For now, we will have to just bring the ships on, pat the program on its head, and then when they walk away – talk among ourselves how we can use this without delusion as to its utility and wasting Sailors lives. March in place with that mindset until something better comes along. Same that the US Army did with its Lee and Grant tanks in WWII.

To get something of better use, we will have to wait until the 2030s. It will take new leaders, new vision, and an honest appraisal of the mistakes made in the early 2000s. Good news? Those leaders who in the 2020s will help set up that 2030s solutions are mostly the young men and women in their 30s and 40s today. Those who will sign off on that solution are probably mostly in their 50s today. They know the LCS tale of woe because they watched it the balance of their professional careers. If we are a learning institution, then it will show inside a decade, sometime in the middle of the expected squeeze of the Terrible 20s.

Think. Prepare. Plan younger-cohort Gen-X, and Gen-Y. By example, you have a good idea how not to run a program. When the window opens and you find yourself at the table to replace the LCS/FF class – do it right.


11th

Can-Do Generation

August 2015

By

The millennial generation follows in the footsteps of some awesome predecessors, learning from the example—and the mistakes—of the “Greatest Generation,” Baby Boomers, Generation X, and others. As we set our sails for the horizon, millennials often wonder: what will our legacy be?CRS-3 Conducts Interdiction Training with Indonesian Naval Special Forces

At a recent meeting of junior and senior officers on innovation, a discussion arose about funding innovative projects. All involved recognized the elephant in the room as one senior leader said, “Clearly, we can’t solve the acquisition problem.”

Being a big fan of marginalia, I wrote that quote down on the side of my pre-brief material. Underneath it, I hurriedly scribbled, “We all want reform. Show me the person who doesn’t? Do the work! Steel the wool!”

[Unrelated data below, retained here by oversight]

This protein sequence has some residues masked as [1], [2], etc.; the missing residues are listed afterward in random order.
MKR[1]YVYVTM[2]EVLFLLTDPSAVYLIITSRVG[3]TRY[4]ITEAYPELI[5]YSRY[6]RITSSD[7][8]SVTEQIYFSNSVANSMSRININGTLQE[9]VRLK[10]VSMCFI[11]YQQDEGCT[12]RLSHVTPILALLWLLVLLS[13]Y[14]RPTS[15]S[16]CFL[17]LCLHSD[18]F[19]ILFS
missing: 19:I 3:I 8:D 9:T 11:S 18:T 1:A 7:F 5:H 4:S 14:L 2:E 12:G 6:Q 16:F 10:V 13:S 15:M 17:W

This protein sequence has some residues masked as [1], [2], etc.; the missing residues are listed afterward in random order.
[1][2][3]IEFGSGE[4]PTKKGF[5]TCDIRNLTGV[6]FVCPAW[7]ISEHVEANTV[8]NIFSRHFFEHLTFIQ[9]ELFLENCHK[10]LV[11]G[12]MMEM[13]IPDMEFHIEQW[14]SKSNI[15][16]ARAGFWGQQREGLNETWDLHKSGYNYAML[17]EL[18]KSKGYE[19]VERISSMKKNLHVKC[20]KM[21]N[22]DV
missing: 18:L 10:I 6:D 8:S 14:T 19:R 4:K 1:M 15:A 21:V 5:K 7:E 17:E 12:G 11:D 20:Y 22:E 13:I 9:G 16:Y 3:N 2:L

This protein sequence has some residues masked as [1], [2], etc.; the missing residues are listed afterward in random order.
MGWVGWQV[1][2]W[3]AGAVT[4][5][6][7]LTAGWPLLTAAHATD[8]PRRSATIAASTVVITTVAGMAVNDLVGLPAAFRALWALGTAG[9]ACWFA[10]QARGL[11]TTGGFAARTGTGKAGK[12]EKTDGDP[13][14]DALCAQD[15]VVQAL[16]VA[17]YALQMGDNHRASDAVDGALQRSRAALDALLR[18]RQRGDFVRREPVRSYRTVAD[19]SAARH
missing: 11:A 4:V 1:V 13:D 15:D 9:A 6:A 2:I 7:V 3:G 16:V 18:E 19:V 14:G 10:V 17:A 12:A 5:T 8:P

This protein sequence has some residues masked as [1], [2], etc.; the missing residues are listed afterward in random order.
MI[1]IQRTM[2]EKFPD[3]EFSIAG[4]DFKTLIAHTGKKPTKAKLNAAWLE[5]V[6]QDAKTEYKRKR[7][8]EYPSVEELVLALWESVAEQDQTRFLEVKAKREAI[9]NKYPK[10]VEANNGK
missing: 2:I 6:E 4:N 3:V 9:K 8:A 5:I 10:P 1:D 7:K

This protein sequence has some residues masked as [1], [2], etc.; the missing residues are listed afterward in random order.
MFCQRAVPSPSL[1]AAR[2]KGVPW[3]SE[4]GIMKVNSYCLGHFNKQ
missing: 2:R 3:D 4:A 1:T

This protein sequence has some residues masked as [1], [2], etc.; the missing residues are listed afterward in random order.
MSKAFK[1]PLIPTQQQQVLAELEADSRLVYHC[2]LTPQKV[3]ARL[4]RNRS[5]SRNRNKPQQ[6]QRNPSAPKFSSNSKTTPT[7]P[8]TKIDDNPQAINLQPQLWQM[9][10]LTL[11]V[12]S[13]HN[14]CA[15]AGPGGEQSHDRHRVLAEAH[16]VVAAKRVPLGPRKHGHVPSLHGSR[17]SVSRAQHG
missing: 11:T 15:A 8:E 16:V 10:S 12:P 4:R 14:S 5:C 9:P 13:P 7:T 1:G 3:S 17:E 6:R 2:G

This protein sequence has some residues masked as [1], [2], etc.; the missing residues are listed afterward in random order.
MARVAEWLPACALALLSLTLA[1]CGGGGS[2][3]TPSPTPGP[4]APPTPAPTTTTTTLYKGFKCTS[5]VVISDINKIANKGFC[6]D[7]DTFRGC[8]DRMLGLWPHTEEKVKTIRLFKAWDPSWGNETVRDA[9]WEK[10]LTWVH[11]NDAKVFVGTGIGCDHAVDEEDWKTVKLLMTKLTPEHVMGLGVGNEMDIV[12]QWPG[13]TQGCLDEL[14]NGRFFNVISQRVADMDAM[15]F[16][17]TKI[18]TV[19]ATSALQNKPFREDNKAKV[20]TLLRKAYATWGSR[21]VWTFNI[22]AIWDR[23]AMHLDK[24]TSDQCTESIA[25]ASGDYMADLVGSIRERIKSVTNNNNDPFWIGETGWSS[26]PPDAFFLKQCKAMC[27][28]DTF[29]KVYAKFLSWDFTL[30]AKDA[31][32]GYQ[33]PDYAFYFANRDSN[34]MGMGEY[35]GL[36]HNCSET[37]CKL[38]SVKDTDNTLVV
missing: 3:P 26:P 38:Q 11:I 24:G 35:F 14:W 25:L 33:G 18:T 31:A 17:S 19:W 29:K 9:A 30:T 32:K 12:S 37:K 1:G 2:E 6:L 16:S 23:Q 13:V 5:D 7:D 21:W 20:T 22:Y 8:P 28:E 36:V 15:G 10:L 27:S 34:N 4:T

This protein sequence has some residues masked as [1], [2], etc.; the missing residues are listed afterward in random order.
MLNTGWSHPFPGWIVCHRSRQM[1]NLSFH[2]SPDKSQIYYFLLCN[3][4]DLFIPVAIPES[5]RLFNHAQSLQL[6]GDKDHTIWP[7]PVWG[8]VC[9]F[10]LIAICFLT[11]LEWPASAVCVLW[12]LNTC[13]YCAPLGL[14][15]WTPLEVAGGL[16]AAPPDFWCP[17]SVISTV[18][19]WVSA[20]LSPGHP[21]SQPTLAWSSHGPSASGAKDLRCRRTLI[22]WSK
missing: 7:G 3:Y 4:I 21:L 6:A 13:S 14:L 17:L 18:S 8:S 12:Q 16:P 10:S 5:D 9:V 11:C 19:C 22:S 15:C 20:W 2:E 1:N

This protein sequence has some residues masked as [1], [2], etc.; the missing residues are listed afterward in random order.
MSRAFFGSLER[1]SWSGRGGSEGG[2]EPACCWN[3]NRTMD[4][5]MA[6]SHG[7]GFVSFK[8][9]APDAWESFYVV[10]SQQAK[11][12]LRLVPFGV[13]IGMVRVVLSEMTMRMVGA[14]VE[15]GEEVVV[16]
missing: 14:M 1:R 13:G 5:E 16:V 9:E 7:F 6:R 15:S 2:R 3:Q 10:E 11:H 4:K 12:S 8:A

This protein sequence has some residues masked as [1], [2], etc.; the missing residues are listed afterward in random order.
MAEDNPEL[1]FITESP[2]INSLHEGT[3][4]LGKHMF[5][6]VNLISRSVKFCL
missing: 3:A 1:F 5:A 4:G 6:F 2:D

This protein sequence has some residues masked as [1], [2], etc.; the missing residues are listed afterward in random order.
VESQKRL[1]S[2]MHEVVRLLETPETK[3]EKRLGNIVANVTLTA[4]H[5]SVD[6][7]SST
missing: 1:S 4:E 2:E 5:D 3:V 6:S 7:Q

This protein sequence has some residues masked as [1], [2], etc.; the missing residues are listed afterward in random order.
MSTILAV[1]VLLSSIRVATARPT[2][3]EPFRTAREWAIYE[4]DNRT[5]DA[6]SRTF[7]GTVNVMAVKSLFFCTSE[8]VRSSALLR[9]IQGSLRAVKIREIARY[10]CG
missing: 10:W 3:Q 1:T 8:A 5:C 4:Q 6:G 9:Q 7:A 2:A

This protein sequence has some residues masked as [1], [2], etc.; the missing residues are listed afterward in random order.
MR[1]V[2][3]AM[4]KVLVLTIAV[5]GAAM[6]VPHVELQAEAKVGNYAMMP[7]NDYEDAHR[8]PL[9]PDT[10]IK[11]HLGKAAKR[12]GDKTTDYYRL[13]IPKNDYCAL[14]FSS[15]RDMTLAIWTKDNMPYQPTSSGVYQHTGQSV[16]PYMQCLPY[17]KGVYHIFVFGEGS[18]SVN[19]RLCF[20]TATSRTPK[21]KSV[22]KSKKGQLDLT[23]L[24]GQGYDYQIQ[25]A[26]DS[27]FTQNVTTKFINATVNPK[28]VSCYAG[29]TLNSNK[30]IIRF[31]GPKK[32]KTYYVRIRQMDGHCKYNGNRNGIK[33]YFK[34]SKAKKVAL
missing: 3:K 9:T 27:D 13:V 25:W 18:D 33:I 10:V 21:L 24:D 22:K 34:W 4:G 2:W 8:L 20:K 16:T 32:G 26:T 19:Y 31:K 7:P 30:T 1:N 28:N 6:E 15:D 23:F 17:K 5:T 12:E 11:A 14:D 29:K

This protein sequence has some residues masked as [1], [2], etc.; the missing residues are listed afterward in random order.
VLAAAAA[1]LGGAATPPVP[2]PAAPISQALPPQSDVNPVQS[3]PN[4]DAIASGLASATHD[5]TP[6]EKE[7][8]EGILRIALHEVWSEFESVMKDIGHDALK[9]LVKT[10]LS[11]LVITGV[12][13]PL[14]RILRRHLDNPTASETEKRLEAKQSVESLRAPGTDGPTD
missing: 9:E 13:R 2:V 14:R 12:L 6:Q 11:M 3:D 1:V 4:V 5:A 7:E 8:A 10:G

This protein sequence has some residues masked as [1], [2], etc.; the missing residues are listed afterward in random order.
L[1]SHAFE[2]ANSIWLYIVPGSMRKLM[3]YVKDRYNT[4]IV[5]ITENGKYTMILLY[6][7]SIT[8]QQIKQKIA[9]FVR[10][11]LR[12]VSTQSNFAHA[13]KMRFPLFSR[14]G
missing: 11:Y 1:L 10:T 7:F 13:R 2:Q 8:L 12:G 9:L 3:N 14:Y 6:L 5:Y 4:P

That statement—“We Can’t”—underscores the shared intra-generational frustration over our military’s “wicked problems.” The defense-industrial-congressional complex looms large as the source of these problems. This is widely recognized, and while a few brave souls have tried to slay the beast, the masses have been content to live within its shadow according to its rules.

But it does not have to be this way, and the millennial generation is already actively involved in tackling these seemingly insurmountable problems. Under Secretary of Defense Brad Carson’s “Force of the Future” initiative and Chief of Naval Personnel Vice Admiral Bill Moran’s efforts aim to overhaul the antiquated, inefficient personnel systems throughout the DoD. Providing some revolutionary solutions—and volunteering to implement them—are members of the Defense Entrepreneur’s Forum (DEF) and similar JO-heavy organizations. These are millennials not willing to take “we can’t” as the final answer.

Paraphrasing a line from the founding text of our nation, though, “prudence, indeed, will dictate,” that disruptive servicemembers must not break apart the seams of the sea services “for light and transient causes.” As CDR Harrison Schramm recently wrote in the August 2015 issue of Proceedings, this generation must “do [our] homework and understand why we are where we are, and how to move forward.”